Sens. John Hoeven, R-N.D., and Michael Bennet, D-Colo., have introduced legislation to revise existing trucking regulations to make them more flexible for drivers hauling livestock.
The “Modernizing Agricultural Transportation Act” would establish a working group at the Department of Transportation (DOT) to examine the federal Hours of Service (HOS) rules and the Electronic Logging Device (ELD) regulations. The HOS rules limit commercial truckers to 11 hours of driving time and 14 consecutive hours of on-duty time in any 24-hour period. Once drivers reach that limit, they must pull over and wait 10 hours before driving again. ELDs record driving time, engine hours, vehicle movement and speed, miles driven and location information, electronically reporting the data to federal and state inspectors to help enforce the HOS rules.
“NPPC strongly supports the Hoeven-Bennet bill as a reasonable solution for developing Hours of Service regulations that protect highway safety while allowing livestock haulers to transport animals in a safe and humane way,” said NPPC President Jim Heimerl, a pork producer from Johnstown, Ohio, whose operation also includes a trucking company.
“The National Cattlemen’s Beef Association and the producers we represent are glad to see another bipartisan effort designed to provide much-needed relief for livestock haulers,” said National Cattlemen’s Beef Association President Kevin Kester. “The Modernizing Agricultural Transportation Act requires the Secretary of the Department of Transportation to establish a working group to address the implementation of electronic logging devices and the overly-restrictive hours of service rules that livestock haulers face today.”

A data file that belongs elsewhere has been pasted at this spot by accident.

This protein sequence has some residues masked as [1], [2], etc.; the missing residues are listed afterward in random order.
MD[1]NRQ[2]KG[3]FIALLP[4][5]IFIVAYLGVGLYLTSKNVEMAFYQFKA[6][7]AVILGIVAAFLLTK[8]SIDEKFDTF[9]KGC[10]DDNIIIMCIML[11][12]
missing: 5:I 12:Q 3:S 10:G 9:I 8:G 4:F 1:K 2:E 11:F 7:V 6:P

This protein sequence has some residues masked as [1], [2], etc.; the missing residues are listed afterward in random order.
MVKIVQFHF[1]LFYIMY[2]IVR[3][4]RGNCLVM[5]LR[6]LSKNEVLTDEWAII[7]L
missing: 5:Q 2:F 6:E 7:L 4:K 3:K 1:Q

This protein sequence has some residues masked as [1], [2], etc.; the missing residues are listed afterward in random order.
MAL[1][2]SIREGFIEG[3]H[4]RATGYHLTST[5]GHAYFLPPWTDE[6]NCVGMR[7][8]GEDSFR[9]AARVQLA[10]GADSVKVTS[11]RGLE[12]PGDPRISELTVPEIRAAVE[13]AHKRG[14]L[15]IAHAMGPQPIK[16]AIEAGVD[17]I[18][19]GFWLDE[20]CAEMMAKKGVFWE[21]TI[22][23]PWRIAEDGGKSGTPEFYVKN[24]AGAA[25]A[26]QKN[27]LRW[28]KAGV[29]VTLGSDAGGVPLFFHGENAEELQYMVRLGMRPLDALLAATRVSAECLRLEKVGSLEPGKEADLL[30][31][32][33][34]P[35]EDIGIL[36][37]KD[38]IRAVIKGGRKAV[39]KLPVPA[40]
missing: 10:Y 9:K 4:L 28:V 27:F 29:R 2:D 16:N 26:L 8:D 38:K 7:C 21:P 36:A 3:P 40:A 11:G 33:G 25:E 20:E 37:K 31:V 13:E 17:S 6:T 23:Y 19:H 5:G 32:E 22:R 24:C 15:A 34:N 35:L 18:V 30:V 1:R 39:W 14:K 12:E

The legislation would require the Secretary of Transportation to establish the working group within 120 days of enactment of the bill. The group would be charged with identifying obstacles to the “safe, humane, and market-efficient transport of livestock, insects, and other perishable agricultural commodities” and developing guidelines and recommending regulatory or legislative action to improve the transportation of those commodities. One year after it is established, the group must submit its findings to the DOT secretary, who must propose regulatory changes to the HOS and ELD regulations within 120 days.
“Pulling together all stakeholders with an interest in livestock hauling will ensure that DOT has the tools necessary to ensure Hours of Service regulations address the realities of transporting animals in a practical, common sense manner,” Heimerl said. “As we’ve pointed out, a trucker hauling livestock can’t just pull over and go ‘off-duty,’ leaving animals unattended. The incompatibility between the Hours of Service regulations and livestock hauling must be addressed.”
The bill also would suspend the ELD regulation for commercial motor vehicles hauling livestock, insects or perishable agricultural commodities until the date on which the DOT secretary proposes the regulatory changes.
Source: NPPC, NCBA